Are we all entitled to a few blind spots? If so, one of mine is newspapers. I keep thinking somebody is going to find ways to improve them and make them thrive, even as the evidence of my own eyes suggests the opposite.
Today on The Nose, one of our panelists is Susan Campbell from the Hartford Courant. A few weeks ago, she shuttered her blog on the newspaper's web site. And this week, her colleague Helen Ubinas announced that she's leaving.
Even though I deplore what he said about President Obama on Fox & Friends and even though he seems, in general, like kind of a deplorable person, I kinda wish everybody would reconsider the idea of dropping Hank Williams Jr. from Monday Night Football's opening. There's some ethos of excess and yahooism that Hank captures perfectly, and, really, here at NPR, we've learned some hard lessons abou tossing people named Williams aside just because they said something stupid on television.
For The Nose, we try to round up a posse of ideas that reflect the serious and playful sides of the week in culture. And culture has been unbusually giving this week. We're just getting to know Rick Perry, a guy who has already (kind of) threatened the Fed Chief, said there are some gaps in the theory or evolution, declared climate change and a non-issue and, well, he's just getting warmed up.
Sports and superheroes have certain elements in common. Maybe I just want to think that because today we're going to talk about superhero movies like the Green Lantern and the Spider-Man Broadway musical.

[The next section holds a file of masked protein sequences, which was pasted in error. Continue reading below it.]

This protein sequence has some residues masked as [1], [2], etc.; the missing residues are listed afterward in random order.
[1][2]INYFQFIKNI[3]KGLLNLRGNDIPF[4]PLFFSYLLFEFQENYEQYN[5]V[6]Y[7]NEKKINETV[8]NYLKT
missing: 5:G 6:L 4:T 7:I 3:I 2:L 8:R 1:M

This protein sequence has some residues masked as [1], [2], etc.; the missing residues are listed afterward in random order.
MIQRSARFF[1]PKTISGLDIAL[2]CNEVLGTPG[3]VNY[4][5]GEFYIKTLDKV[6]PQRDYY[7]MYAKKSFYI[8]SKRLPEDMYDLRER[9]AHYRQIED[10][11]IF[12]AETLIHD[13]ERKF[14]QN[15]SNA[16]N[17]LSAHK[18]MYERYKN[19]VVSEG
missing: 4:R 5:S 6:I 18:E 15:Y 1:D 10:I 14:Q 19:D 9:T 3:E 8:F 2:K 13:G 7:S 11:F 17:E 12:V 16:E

This week a feud erupted between Hartford Courant columnist and blogger Rick Green and Frank Harris, a Courant columnist and chairman of the journalism department at Southern Connecticut State University.
Should we even talk about Charlie Sheen on public radio? As an essayist in Slate pointed out this week, public radio listeners tend to write letters of complaint when NPR covers Justin Bieber, Ken and Barbie, Tiger Woods, Michael Jackson, rappers, Levi Johnston, Mel Gibson, heavy metal or sports.
The movie that had the biggest impact on the Academy Awards over the last ten years is one that did not win best picture ... or even get nominated - it was "The Dark Knight," Christopher Nolan's 2008 Batman movie that was shunned in 2009.
Twenty or 30 years ago there was a Doonesbury strip featuring the president of Walden College and a rich uncle pennybags donor who wanted to give the college a new gym or fieldhouse. And the president tried, gently and awkwardly, to nudge the rich man toward the idea of a new African American Studies Center which the college actually needed. The last frame was the rich guy in full tantrum mode, fists clenched, screaming "I WANNA DONATE A GYM!"
This weekend, anybody famous who isn't on the Mall with John Stewart and Stephen Colbert will be in Connecticut instead. Or maybe both places at once. Glenn Beck will be in West Hartford. Barack Obama will go through Bridgeport. And Bill Clinton will visit the University of Hartford.